Mr. Deputy Speaker, Sir, as much as Kenyans have a right to petition this House, it is important for them to look at the provisions of the Constitution. It is not incumbent upon the Senate to amend the Constitution. It is incumbent upon a process which takes too long. However, since it is a right, it is important that this Petition be referred to the right committee and dealt with. Secondly, talking of petitions, the IEBC has taken too long to say that the signatures in the CORD petition were not sufficient and that they did not meet the threshold. We have to condemn them in the strongest terms possible---
Order, Sen. Okong’o! You are completely out of order!
I am guided, Mr. Deputy Speaker, Sir. Let me rest my case at that stage. We will look at it at the appropriate time.
Sen. Okong’o, you must respect this House. You are an experienced Senator and you must know the ambits within which to bring certain issues. Do not take advantage where it is not necessary.
Mr. Deputy Speaker, Sir, I also hold the view that in as much as some people think the Petition is frivolous, it is the work of the committee to which it shall be committed to find out whether it is frivolous or not. I sense in this Petition some desperation on the part of citizens. The Constitution is clear on ways in which the Constitution can be amended. It can be amended by popular initiative or parliamentary initiative. Probably, this petitioner has looked at the process that some players in this country have taken to amend the Constitution by popular initiative and the kind of obstacles they have come across. Maybe that is why this petitioner has decided to come to this Senate. The Constitution provides that any Kenyan can amend by popular initiative. However, there is one aspect that has been very misunderstood. That is Article 257 of the Constitution. It says when IEBC receives signatures to support a popular initiative amendment to the Constitution; its role is to verify that the initiative is supported by at least one million registered voters. Therefore, when I take to IEBC the voter registration number and name of an individual, if the identification number is not there, that does not invalidate that record. The account that we have been told which is the message going out to people like this petitioner that if they want to amend the constitution by popular initiative---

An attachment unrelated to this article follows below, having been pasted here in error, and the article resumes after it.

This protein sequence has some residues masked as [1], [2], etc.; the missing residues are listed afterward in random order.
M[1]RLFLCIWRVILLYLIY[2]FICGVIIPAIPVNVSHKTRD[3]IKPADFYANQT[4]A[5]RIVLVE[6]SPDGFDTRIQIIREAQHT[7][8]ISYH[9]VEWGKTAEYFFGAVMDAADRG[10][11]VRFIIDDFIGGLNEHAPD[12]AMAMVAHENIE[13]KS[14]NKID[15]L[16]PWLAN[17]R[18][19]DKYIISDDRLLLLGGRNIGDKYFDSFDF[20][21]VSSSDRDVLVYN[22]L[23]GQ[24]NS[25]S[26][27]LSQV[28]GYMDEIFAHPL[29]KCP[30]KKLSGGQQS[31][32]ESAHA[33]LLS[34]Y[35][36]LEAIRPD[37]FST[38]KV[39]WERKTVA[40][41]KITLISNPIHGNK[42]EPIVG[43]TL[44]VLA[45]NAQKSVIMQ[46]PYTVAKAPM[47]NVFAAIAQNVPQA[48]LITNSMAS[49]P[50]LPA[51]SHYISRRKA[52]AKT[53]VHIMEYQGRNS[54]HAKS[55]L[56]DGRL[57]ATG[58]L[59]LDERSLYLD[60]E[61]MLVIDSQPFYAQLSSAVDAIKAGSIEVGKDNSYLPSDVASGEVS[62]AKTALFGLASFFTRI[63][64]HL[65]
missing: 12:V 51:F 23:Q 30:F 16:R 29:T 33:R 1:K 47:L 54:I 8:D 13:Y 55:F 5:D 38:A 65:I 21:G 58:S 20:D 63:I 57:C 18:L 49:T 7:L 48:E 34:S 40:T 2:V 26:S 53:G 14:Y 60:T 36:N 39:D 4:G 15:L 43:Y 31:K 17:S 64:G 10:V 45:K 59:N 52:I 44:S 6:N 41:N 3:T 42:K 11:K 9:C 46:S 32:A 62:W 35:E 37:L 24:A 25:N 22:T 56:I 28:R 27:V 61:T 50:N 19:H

Order, Sen. M. Kajwang! You heard The electronic version of the Senate Hansard Report is for information purposes only. A certified version of this Report can be obtained from the Hansard Editor, Senate
Mr. Deputy Speaker, Sir, I stand guided. I respect your ruling. However, I want to make it clear for any subsequent petitioner that they do not have to come to this House. They can go by popular initiative. The parties that are supposed to receive the signatures and draft issues for consideration in a referendum should be guided by this Constitution. Article 257(4) and (5) of the Constitution is very clear. The things that IEBC has done to Okoa Kenya initiative are legal gymnastics. That is why Mr. Mareko has found it fit to come to this Senate for that consideration. I urge IEBC to reread Article 257 and establish what their role is. Their role is not data cleansing, but it is to verify that one million people support an initiative.
Hon. Senators, pursuant to Standing Order No. 227(1), the Petition stands committed to the Standing Committee on Legal Affairs and Human Rights. In terms of Standing Order No.227 (20), the Committee will be required in not more than 60 days from the time of reading the prayer, to respond to the petitioner by way of a report addressed to the petitioner and laid on the Table of the Senate. I had indicated that there is another Petition by the residents of Changara Location concerning an alleged erroneous placement by the Department of Survey of Changara Location in Busia County instead of Bungoma County. Although the Standing Orders do not require me to do so, I will to do it when the Senators of Busia and Bungoma are in the House just in case they want to make certain specific issues. For that purpose, although the Senator of Busia County is in the House and is not interested, we shall have this Petition read tomorrow at 2.30p.m., regardless of whether the two Senators will be in the House.
Hon. Senators, you know that yesterday we did not take any Petitions because we had pressure to deal with the Divisions. Therefore, there are many statements and I will start with the Senators seeking Statements. COMPENSATION OF LAND OWNERS ALONG THE STANDARD GAUGE RAILWAY (SGR) ROUTE
Mr. Deputy Speaker, Sir, pursuant to the Standing Order No.45 (2) (b), I rise to seek a Statement from the Chairperson of the Standing Committee on Lands and Natural Resources regarding compensation of land owners along the Standard Gauge The electronic version of the Senate Hansard Report is for information purposes only. A certified version of this Report can be obtained from the Hansard Editor, Senate